Days before his landslide election win, Yukio Hatoyama ruffled feathers in Washington with an essay in the New York Times.
Hitting out at US-led globalisation, he said many Asian nations wanted to see America's "political and economic excesses" restrained.
US military might was key to regional stability, he said, but stronger ties with regional neighbours were also needed to safeguard Japan's interests.
Japanese media said the publication of the piece was a mix-up; Mr Hatoyama said its anti-American tone was the product of unsympathetic editing.
And he has certainly worked hard since then to reassure US leaders that the bilateral relationship is his top priority.
Nonetheless, questions are being asked about what Japan's historic change of government might mean for its global ties.
Mr Hatoyama's win ended 50 years of almost unbroken rule by the Liberal Democratic Party, and when he is sworn into office on Wednesday the international community will be eagerly following his next moves.
The Japan-US alliance has underwritten stability in North East Asia for more than half a century.
Japan - banned from retaining "war potential" by its pacifist constitution - subsidises a US troop presence. In return the US assumes responsibility for Japan's security.
The majority of the Japanese public support the status quo, despite localised tensions over US bases.
Yet there is concern that reliance on the US is both forcing involvement - albeit on a very small scale - in US-led conflicts and having too great an impact on taxpayers.
On the campaign trail, Mr Hatoyama took aim at these concerns, promising a more "autonomous" foreign strategy based on "equal" ties with the US.
He and his Democratic Party of Japan (DPJ) promised to end a highly contentious refuelling mission supporting US-led operations in Afghanistan.
He also pledged to re-examine both the conditions under which Japan hosts US troops and a 2006 realignment deal that would see Japan fund a replacement base in Okinawa and the transfer of 8,000 US marines to Guam.
The US voiced swift opposition. Washington had "no intention of renegotiating" the deal, State Department spokesman Ian Kelly said a day after the election. A Pentagon spokesman later urged Japan to fulfil its "international responsibility" by continuing the Afghan mission.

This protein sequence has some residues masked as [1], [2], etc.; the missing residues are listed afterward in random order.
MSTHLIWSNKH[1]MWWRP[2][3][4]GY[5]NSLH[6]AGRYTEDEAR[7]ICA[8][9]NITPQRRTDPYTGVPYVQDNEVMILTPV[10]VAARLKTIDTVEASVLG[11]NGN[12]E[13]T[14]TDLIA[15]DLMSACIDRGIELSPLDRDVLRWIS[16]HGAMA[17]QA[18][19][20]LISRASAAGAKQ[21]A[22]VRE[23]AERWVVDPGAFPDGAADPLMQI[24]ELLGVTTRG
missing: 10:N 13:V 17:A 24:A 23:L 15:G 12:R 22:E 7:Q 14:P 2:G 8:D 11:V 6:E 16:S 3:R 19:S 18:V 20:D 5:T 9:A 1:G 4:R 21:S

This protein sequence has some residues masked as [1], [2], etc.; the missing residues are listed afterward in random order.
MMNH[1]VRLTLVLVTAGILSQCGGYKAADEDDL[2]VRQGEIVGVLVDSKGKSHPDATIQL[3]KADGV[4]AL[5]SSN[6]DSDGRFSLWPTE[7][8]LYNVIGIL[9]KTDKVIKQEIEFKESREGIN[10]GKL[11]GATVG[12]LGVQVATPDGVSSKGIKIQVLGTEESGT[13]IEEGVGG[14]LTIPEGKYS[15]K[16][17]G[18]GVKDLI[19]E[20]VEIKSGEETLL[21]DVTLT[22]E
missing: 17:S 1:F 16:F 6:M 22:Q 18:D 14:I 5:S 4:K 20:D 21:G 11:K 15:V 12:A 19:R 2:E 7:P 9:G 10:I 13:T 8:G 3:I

Tomohiko Taniguchi, a foreign policy analyst and professor at Keio University, says that while he does not expect any major change overnight as a result of the new government, a "shaking of the foundation that has sustained the alliance" between the US and Japan is likely.
He says the Democrats' aim to reduce the cost of hosting US troops will be a problem, because it conflicts with Japan's ongoing need to incentivise their presence.
And he questions whether talk of "equality" with Washington is realistic - particularly given concerns over North Korea's nuclear belligerence and China's military build-up.
"Japan is not a nuclear nation and the nuclear umbrella can be provided only by the United States, so Japan cannot claim equal status," he says.
Nicholas Szechenyi, of the Washington-based Centre for Strategic and International Studies, says Mr Hatoyama needs to explain what he means by an equal relationship.
"If it means being proactive and sharing ideas with Washington about how they see the relationship evolving, that would be very welcome. But merely articulating grievances is not enough to jump-start the relationship for the future," he said.
Mr Hatoyama has also called for better ties with East Asian neighbours.
In the past historical rows - most notably over lawmakers' visits to the World War II-linked Yasukuni shrine - harmed relations. Territorial disputes, competition over resources and Japanese concern over Chinese food safety have also hampered co-operation.
Mr Hatoyama says he will not visit the Yasukuni shrine and his foreign minister, Katsuya Okada, has gone further, saying Japan must come to grips with its "wretched, foolish war".
The DPJ promises instead to build "relations of mutual trust" - potentially improving regional cohesion over North Korea - and expand co-operation in trade, energy and environment sectors.
Chinese Premier Wen Jiabao has welcomed what he called the DPJ's "positive attitude", and the South Korean government has sounded a similarly upbeat post-election note.
Dr Sarah Hyde, author of The Transformation of the Japanese Left, says she expects to see smoother, calmer diplomatic ties with Japan's Asian neighbours.
"They will work on trying to enhance relations with China, but does this mean they will move away from America? No, it does not," she says.
Mr Szechenyi believes the US would welcome any initiative by Japan to reach out to its neighbours.
"The concern was that the [New York Times] article seemed to imply that doing so could be at the expense of US-Japan relations - but these two things are not mutually exclusive."
Mr Hatoyama will have a chance to discuss his plans at the highest levels later this month, when he meet the US and Chinese leaders at the G20 summit in Pittsburgh.
But he also has a number of serious domestic challenges to address, which will push foreign affairs down the agenda.
In the DPJ's manifesto, more than 40 pages of plans for dealing with the faltering economy, low birth-rate and over-burdened social security net precede the three-page foreign policy section.
"The DPJ has a lot to do - it needs to form a government and articulate its policy agenda. It needs to deliver on the economy. I think foreign policy is the third priority after that," Mr Szechenyi says.
Dr Hyde suggests that, given the broad political spectrum from which its lawmakers originate, the DPJ's foreign policy will end up as a compromise.
"The DPJ has grown out of different parties and the people they have taken on have different opinions. Some want more and some want less - so they will end up in the middle ground," she said.